(1987) dir. J. Michael Muro
I stumbled across this movie in the San Francisco Chronicle, which was detailing a minor revival of this “lost” cult film that never achieved its cult status from the late 1980’s. Frankly, I had never heard of it, but it sounded pretty amusing. It’s about homeless people, certainly a very pre-PC version of homelessness, who become dissolved into day-glo colored gelatin when they drink this strange, long past its sell-by date “Viper” liquor from a local liquor store.
This movie features almost totally unknown actors, from a one time only director Muro, who did have some camera credits for some Frank Henenlotter films. This film has a similar feel to Henenlotter especially Frankenhooker (1990), with its tasteless gore and over-the-top humor featuing comedic necrophilia, penis detachment (by yanking), and even a decapitated head enjoying a glance up a woman’s skirt. There is something charming about it, its humor, its goofiness, its unbridled lack of taste.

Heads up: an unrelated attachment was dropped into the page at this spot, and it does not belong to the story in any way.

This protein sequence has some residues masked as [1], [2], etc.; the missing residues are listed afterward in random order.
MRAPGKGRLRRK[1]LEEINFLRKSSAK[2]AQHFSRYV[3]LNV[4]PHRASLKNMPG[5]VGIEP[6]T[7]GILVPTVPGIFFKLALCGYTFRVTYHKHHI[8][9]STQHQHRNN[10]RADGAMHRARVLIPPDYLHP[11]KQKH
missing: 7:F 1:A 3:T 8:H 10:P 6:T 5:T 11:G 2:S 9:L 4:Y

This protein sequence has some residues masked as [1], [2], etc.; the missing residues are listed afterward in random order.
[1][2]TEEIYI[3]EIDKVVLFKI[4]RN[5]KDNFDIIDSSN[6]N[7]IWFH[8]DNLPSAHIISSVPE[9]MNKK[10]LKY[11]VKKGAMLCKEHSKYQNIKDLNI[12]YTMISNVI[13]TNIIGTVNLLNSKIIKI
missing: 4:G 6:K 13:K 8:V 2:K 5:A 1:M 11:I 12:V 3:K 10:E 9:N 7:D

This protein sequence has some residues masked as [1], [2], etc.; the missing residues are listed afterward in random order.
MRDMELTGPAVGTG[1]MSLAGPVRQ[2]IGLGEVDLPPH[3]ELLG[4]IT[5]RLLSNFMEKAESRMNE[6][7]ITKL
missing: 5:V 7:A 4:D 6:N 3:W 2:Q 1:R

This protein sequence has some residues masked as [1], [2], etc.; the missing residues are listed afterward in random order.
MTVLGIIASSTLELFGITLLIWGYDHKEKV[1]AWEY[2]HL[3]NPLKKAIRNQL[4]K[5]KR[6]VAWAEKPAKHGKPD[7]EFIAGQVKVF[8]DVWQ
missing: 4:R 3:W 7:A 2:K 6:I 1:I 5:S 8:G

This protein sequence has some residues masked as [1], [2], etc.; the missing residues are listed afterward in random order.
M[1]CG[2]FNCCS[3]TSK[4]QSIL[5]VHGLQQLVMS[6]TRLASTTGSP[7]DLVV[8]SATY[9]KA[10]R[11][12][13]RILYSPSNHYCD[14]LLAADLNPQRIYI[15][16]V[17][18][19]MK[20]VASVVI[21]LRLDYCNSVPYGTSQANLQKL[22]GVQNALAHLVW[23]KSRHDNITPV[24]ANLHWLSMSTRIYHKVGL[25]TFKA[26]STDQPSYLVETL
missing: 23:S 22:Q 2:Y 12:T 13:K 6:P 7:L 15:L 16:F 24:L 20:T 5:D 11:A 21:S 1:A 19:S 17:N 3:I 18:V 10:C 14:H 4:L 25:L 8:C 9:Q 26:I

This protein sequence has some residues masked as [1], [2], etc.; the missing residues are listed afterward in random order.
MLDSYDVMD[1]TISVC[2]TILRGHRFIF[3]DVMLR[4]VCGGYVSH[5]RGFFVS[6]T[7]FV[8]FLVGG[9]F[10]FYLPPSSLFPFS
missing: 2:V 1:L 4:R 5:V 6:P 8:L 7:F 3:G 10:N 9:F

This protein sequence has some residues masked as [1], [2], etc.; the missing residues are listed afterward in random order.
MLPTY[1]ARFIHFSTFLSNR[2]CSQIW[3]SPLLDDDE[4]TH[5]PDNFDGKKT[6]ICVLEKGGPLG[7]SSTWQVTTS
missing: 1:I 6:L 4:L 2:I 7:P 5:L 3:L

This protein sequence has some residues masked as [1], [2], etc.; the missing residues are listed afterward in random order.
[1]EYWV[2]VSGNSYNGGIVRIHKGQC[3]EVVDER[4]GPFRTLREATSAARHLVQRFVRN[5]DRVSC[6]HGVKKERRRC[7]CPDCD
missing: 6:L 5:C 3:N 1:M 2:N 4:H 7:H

It reckons of many things, particularly of the Troma studio line, but also has elements of social criticism. It also features some pretty funny dissolutions, interestingly each of a different color. The film has a strange point of view, leaning toward two younger homeless guys, particularly the youngest of them. Still, it’s so scattershot in its approach, I couldn’t really say much more about that.
It is funny to me because it is so insensitive and demented in that perspective, right around the time that homelessness became a real social issue in the media. It also has an interesting little narrative off-shoot about the psychotic Vietnam vet, who has flashbacks and kills relentlessly. But to pretend that the subtext is anywhere near the point of this film is to utterly, entirely miss the point.